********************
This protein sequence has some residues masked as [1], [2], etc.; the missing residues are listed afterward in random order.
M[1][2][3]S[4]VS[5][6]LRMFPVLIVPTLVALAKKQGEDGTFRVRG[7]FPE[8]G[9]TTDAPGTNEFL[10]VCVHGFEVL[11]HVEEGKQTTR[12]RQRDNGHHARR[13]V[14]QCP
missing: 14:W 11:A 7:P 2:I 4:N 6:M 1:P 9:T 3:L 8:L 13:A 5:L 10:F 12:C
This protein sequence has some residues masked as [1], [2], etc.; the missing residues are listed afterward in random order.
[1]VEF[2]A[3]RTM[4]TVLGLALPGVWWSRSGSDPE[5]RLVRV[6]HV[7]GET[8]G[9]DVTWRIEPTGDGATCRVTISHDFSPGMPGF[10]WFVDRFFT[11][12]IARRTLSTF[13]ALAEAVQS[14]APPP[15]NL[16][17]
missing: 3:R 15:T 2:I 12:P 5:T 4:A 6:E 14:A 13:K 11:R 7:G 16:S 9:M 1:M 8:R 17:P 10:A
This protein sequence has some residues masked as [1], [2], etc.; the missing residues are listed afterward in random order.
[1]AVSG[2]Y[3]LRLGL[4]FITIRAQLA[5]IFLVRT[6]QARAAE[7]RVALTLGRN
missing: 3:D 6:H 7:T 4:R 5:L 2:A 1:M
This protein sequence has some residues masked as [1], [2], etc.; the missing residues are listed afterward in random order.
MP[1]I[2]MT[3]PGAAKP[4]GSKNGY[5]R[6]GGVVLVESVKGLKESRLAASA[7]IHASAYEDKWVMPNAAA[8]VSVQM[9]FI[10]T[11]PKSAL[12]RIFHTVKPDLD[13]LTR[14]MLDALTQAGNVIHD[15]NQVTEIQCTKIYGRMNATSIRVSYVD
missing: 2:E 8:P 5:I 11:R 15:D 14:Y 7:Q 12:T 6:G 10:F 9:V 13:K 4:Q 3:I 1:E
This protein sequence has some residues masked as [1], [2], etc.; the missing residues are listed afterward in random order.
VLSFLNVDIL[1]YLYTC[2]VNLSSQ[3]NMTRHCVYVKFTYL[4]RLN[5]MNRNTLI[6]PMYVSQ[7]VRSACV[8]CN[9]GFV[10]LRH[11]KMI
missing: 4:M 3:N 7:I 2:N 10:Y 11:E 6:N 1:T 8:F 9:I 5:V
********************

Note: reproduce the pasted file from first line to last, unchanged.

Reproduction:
This protein sequence has some residues masked as [1], [2], etc.; the missing residues are listed afterward in random order.
M[1][2][3]S[4]VS[5][6]LRMFPVLIVPTLVALAKKQGEDGTFRVRG[7]FPE[8]G[9]TTDAPGTNEFL[10]VCVHGFEVL[11]HVEEGKQTTR[12]RQRDNGHHARR[13]V[14]QCP
missing: 14:W 11:A 7:P 2:I 4:N 6:M 1:P 9:T 3:L 8:L 13:A 5:L 10:F 12:C
This protein sequence has some residues masked as [1], [2], etc.; the missing residues are listed afterward in random order.
[1]VEF[2]A[3]RTM[4]TVLGLALPGVWWSRSGSDPE[5]RLVRV[6]HV[7]GET[8]G[9]DVTWRIEPTGDGATCRVTISHDFSPGMPGF[10]WFVDRFFT[11][12]IARRTLSTF[13]ALAEAVQS[14]APPP[15]NL[16][17]
missing: 3:R 15:T 2:I 12:P 5:T 4:A 6:E 14:A 13:K 11:R 7:G 16:S 9:M 1:M 8:R 17:P 10:A
This protein sequence has some residues masked as [1], [2], etc.; the missing residues are listed afterward in random order.
[1]AVSG[2]Y[3]LRLGL[4]FITIRAQLA[5]IFLVRT[6]QARAAE[7]RVALTLGRN
missing: 3:D 6:H 7:T 4:R 5:L 2:A 1:M
This protein sequence has some residues masked as [1], [2], etc.; the missing residues are listed afterward in random order.
MP[1]I[2]MT[3]PGAAKP[4]GSKNGY[5]R[6]GGVVLVESVKGLKESRLAASA[7]IHASAYEDKWVMPNAAA[8]VSVQM[9]FI[10]T[11]PKSAL[12]RIFHTVKPDLD[13]LTR[14]MLDALTQAGNVIHD[15]NQVTEIQCTKIYGRMNATSIRVSYVD
missing: 2:E 8:P 5:I 11:R 15:D 14:Y 7:Q 12:T 6:G 10:F 9:V 13:K 4:Q 3:I 1:E
This protein sequence has some residues masked as [1], [2], etc.; the missing residues are listed afterward in random order.
VLSFLNVDIL[1]YLYTC[2]VNLSSQ[3]NMTRHCVYVKFTYL[4]RLN[5]MNRNTLI[6]PMYVSQ[7]VRSACV[8]CN[9]GFV[10]LRH[11]KMI
missing: 4:M 3:N 7:I 2:N 10:Y 11:E 6:N 1:T 8:F 9:I 5:V